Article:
Greg Earl, Jakarta – As a line of Marines suddenly broke formation on the main road to Indonesia's Parliament about 3pm on Saturday, the students pushing down the tollway erupted into cheers of joy.
But it was the look of trepidation on the faces of the regular soldiers about 100 metres down the road that hinted at the way tensions within the military are again at the heart of the country's latest unrest.
For a country where the army has again turned its guns on its citizens with a ferocity that has stunned foreign observers, the arrival of the maroon-bereted Marines at troublespots around Jakarta is a discordant sight. "Long live the Marines," the crowds shout as the embarrassed-looking young soldiers grin and punch their fists in the air with a tentative revolutionary flourish.
They usually arrive without riot control gear, automatic rifles slung nonchalantly behind their backs, and walk casually into crowds that only minutes before had been raging at other wings of military. The Marines took control of the march on the Parliament on Saturday and kept the students separated from the more unpredictable masses. In other parts of the city they sometimes managed to calm looters before they burnt buildings.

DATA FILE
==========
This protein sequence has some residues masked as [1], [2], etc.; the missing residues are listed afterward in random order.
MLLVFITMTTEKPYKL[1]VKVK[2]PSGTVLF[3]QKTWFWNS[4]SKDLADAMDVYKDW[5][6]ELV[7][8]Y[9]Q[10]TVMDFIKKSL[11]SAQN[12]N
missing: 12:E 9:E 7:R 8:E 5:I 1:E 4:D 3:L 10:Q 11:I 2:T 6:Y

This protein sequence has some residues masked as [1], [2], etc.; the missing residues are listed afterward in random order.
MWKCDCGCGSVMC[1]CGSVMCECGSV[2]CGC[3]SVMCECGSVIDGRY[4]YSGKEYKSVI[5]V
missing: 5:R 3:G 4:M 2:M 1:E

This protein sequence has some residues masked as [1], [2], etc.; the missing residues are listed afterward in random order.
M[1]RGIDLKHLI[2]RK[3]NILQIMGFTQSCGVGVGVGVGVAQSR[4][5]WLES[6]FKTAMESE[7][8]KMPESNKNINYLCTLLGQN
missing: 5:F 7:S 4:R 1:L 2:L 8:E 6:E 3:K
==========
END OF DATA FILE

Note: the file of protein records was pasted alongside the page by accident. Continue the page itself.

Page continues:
But with one Marine wounded by gunfire in the centre of Jakarta on Saturday morning, there are concerns that tensions are emerging over their populist role – or that darker forces are trying to stir up trouble within the military.
Security guards in the Senen shopping district told a group of foreign journalists of a second unconfirmed incident where other troops accidentally wounded a Marine later on Saturday. One security guard said about 100 soldiers from the Jakarta command had then hidden in the shopping centre to avoid a raging crowd while Marines eventually restored calm.
The Marines have had a populist reputation since they stuck with former President Soekarno in 1965 for longer than the army mainstream and are considered to live closer to the ordinary people. They have since emerged as cool heads during recent unrest and a large group of ex-Marines recently joined the Indonesian Democracy Party headed by Soekarno's daughter, Megawati.
The contempt the general public now has for the army mainstream was underlined on Friday as several trucks of Marines arrived after the first deadly clash outside Atmajaya University in the central business district. "Long live the Marines. Kostrad (the elite Strategic Reserve) are PKI (communist)," crowds screamed in a new twist on the military's assertion that all political dissidents are communists.